A $12 donation to Save America buys a bumper sticker with President Trump's scowling face. For $15, donors can receive a pair of beverage coolers with the image. There are coffee mugs for $25, signed posters for $28, and T-shirts for $34.Within two days, $7.1 million in donations flooded in, according to a post on X by campaign spokesman Steven Cheung.
Before heading to the jail to turn himself in, President Trump golfed that morning at his course at Trump National Golf Club Bedminster in New Jersey.
"As per usual, nothing gets him down," said Alina Habba, general counsel and spokeswoman for Save America in an interview the next day with political commentator Benny Johnson.
"I was very adamant about the fact that I didn't think it was appropriate," she said. "I thought, this is a sad moment in history. And there's nothing funny about it. And because we may be [legally] immune [to the charges] does not make this a joke. And I voiced my opinion.
“He doesn't always listen to me, but, you know, I'd like to think that you put a little seed in his ear. At the end of the day, he did, and [his expression in the photo] looks how he felt."Then, she grinned and continued, "I hate to tell you, Fani. It kind of worked for us. So thanks."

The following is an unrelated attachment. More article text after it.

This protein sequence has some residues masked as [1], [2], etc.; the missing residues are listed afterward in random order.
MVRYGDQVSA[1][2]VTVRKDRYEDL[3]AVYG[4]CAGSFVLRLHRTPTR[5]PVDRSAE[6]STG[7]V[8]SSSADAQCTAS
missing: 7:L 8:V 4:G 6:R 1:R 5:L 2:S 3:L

The taunting remark was aimed at Fulton County District Attorney Fani Willis, who brought the Georgia charges against President Trump. If convicted of all the charges currently against him, he could face 700 years in prison.
He has denied any wrongdoing.
'Emotionally Affected' FavoriteBut the charges haven't dampened enthusiasm surrounding President Trump's presidential campaign.
And millions tuned in on Aug. 23, when former Fox News host Tucker Carlson released his 46-minute interview with President Trump. In it, they talked about a wide range of subjects, while the other candidates tussled on the debate stage in Milwaukee.
"He was leaning forward. His arms, of course, were rested on his thighs, leaning in like he normally does. That is his norm."
But, she added, “I did see a Donald Trump that was in deep thought. There were moments where he would look down, and you'd see his eyes blink, kind of slightly flutter, like when he was asked about why he wasn’t part of the debate. And he was saying that he wasn't going to be a part of being attacked.
"So I think that what he was exhibiting was a lot of emotion. That's why your eyes look down.
"And anytime you're in deep thought or processing a lot of those emotions, your eyes go down, and that, coupled with rapid eye blinking, is showing a little bit of distress."
President Trump was not “as bombastic as we've normally seen him," Ms. Constantine said. "He was more subdued. You can see that everything he’s going through has emotionally affected him."His interview body language revealed "he was [feeling] beaten up," she said.